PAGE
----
Sunday August 20 2017

Issues on the agenda of forthcoming UN General Assembly session

US President Donald Trump. Agent Photo

US President Donald Trump. Agent Photo 

By Harold Acemah

On Tuesday, September 12, the 72nd regular session of the United Nations General Assembly will convene at UN headquarters in New York. This will be the first session which the new Secretary General Antonio Guterres will attend and participate in as UN chief. He was in Uganda recently to attend a special international conference on the plight of refugees.

The foreign minister of Slovakia, Miroslav Lajcak, has already been elected president of the General Assembly to replace ambassador Peter Thompson of Fiji. Twenty one vice presidents, chairpersons of six main committees and other officers have also been elected to preside over the work of the session.
Among the vice presidents of the assembly, five come from Africa, namely; Gabon, Ghana, Liberia, Morocco and Zimbabwe. Mr Tommo Monthe, a veteran delegate from Cameroon, was elected chairman of the 5th Committee which deals with administrative and budgetary questions while Mr Duncan Muhumuza of Uganda was elected vice chairman of the 6th or legal committee of the assembly.

The general debate of the 72nd session will take place in the plenary from September 19-25. The debate is always exciting and provides a golden opportunity for member states to address national, regional and international issues. With the possibility of US president Donald Trump attending, one should expect no-holds-barred speeches from Trump, Chinese president Xi Jinping, Russian president Vladimir Putin, new French president Emmanuel Macron, Venezuela’s firebrand president Nicolas Maduro, the newly re-elected president of Iran and many others from Africa, Asia, Europe and Latin America.

The incoming president of the General Assembly has promised to strengthen the UN to ensure that the world organisation meets the multiple demands and expectations of member states, non-state actors and wananchi generally. He aims to do this without placing additional burden on small states; stress support for progress on the long-awaited UN reform which the big powers are basically opposed to; implement the SDGs and take action on climate change.
The new general assembly president has identified six priorities for his term of office and these are: making a difference in the lives of ordinary people; prevention and mediation for sustaining peace; migration; building a political momentum for the SDGs and climate change; human rights, including gender equality, and finally improving the quality of events organised by the presidency of the assembly.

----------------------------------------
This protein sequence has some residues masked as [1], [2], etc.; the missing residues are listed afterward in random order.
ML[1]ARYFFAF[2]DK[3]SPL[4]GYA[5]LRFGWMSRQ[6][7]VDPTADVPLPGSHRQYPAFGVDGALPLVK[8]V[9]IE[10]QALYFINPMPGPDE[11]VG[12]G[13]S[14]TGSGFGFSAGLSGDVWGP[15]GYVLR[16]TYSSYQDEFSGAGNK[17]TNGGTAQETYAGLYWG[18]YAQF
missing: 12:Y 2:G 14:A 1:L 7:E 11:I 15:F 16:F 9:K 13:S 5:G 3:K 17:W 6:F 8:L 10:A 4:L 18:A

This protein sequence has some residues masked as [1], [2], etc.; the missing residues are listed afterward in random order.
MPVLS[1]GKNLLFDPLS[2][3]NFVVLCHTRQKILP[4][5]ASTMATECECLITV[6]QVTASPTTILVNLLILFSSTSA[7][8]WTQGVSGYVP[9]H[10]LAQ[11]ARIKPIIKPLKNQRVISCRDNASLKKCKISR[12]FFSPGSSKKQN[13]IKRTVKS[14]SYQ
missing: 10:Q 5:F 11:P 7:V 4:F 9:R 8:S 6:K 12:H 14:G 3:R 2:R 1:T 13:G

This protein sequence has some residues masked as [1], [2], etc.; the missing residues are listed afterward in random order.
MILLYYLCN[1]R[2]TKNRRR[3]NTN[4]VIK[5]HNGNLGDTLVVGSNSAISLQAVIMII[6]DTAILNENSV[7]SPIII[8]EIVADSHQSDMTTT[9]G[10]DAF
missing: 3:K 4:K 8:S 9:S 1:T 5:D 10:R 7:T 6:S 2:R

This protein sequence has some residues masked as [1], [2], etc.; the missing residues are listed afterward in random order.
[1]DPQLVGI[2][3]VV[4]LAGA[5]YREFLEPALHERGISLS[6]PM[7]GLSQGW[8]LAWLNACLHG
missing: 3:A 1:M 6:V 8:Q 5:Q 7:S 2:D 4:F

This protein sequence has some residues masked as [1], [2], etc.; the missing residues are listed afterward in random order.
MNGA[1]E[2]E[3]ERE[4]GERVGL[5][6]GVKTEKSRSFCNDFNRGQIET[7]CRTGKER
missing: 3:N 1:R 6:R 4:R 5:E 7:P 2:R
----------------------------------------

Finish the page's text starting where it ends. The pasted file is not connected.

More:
Well, that is quite a tall order. I wish the new president of the UN General Assembly good luck and every success in the daunting task which lies ahead of him.

Issues on the agenda
The General Assembly will have before it an agenda consisting of 172 items which will be considered by the plenary and six main committees of the assembly. The agenda is divided into nine parts, of which four are of particular interest to Uganda. They include; Part A - promotion of sustained economic growth and sustainable development; Part B – maintenance of international peace and security; Part C – development of Africa under which the assembly will discuss implementation of NEPAD; Part D – promotion of human rights. The 72nd session will under agenda item 137 consider, in the 5th committee, the proposed budget of the UN for the biennium 2018/2019.
Why does the UN matter to Uganda?

Uganda was admitted as a member state of the UN on October 25, 1962, and our country has for more than 50 years been a committed and loyal member of the organisation. During a period of a decade or so when I was head of the foreign ministry’s department dealing with UN matters, Uganda’s commitment to the work of the UN was partly expressed by paying our assessed contributions to the UN on time, in full and without any excuses. I am told that this is no longer the case. Uganda has, on the contrary, been in arrears for many years with regard to her contributions to the UN, AU, EAC and many other international organisations to which Uganda belongs! What a shame! What is the problem?

During the first 25 years of independence, the OAU and UN were the centrepieces of Uganda’s foreign policy and the Ministry of Foreign Affairs deployed its best and talented career diplomats to our missions in New York, Addis Ababa and Geneva. I hope that tradition is still alive.
To its credit, the UN has stood by Uganda through thick and thin since 1962. I remember during the most difficult days of the Amin regime, the UN and a few countries stood by and supported the people of Uganda. Most of Uganda’s traditional development partners either suspended diplomatic relations with Uganda or decided to stop most of their bilateral assistance programmes.

The UN deserves Uganda’s full support here at home elsewhere in the world. As the next session approaches, I hope Uganda will once again join the international community and play an active role in the UN’s efforts to maintain international peace and security; promote peaceful settlement of disputes; promote international economic cooperation; address urgent global problems, such as climate change and global warming; implement the SDGs and other agreed decisions of the world organisation.

Mr Acemah is a political scientist, consultant and a retired career diplomat.